We weren’t last in the running race but we were almost the last boat over the sailing start line. We had a fair wind and the tide was with us and it was a lovely day so everyone was very happy. The main fleet were pulling ahead but still in sight, albeit they were at Lismore and we were just leaving Oban. The problem with being a bit slower is the tide starts to slack off and then wind dies in the evening so it took us 5hrs 20min 29 seconds to get our runners to Salen, the anchorage on Mull. We arrived at 1720 already second to last. Oh dear! The runners rowed ashore in the dingy and Sarah and I anchored Sumara on a relatively short scope of chain with a 15kg Rocna on the end. The anchor bit in well. We kept the scope short so we didn’t range around the anchorage. Some of the yachts anchored on long rope warps were blowing about in the light wind at slack tide but otherwise we had a quiet time and set our alarm for 11pm and grabbed a few hours sleep. This was a bit of an error as it happened………………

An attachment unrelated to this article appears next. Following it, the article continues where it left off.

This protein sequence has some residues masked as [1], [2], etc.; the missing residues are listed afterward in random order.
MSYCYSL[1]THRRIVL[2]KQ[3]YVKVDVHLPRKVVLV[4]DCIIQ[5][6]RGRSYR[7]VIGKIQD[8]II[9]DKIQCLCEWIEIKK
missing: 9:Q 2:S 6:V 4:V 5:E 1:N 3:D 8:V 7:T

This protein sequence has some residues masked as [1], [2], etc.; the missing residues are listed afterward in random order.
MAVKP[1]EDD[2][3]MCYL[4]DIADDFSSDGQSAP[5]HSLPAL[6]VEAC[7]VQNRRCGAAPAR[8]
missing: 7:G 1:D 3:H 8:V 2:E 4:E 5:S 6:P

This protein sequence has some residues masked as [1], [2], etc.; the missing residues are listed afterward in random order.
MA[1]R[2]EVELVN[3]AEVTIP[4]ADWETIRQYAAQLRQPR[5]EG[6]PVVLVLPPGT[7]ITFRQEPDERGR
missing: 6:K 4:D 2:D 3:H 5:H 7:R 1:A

“I think that I shall never see,………..

Monday, August 15th, 2011

The Home Run

Ray on Watch

A Lovely Tree

 

 

 

 

 

 

 

Position N56,37 x W006,03 Wind: Who cares, we are snugged up in Tobermory!

….A poem as lovely as a tree”.
Paul Robeson

We arrived safely in Tobermory Harbour yesterday afternoon after a really fast down wind sail through the Sea of the Hebrides. Once we were safely tied to the visitors buoy we rowed ashore for a desperately needed 7 minute £2.00 shower (Heaven), a couple of pints (Heaven) and a curry (Heaven). It was a good feeling being on land again after a week at sea but it is sad that the big journey is nearly over now. Ray needed to get back to work as he had a production fit up on Tuesday morning. Ray began to accidently call his watches scene changes – a bad sign. He caught the bus this morning to Oban while Gudrun and I went for a walk through the trees along the cliffs to the lake. I always miss the trees when I sail north.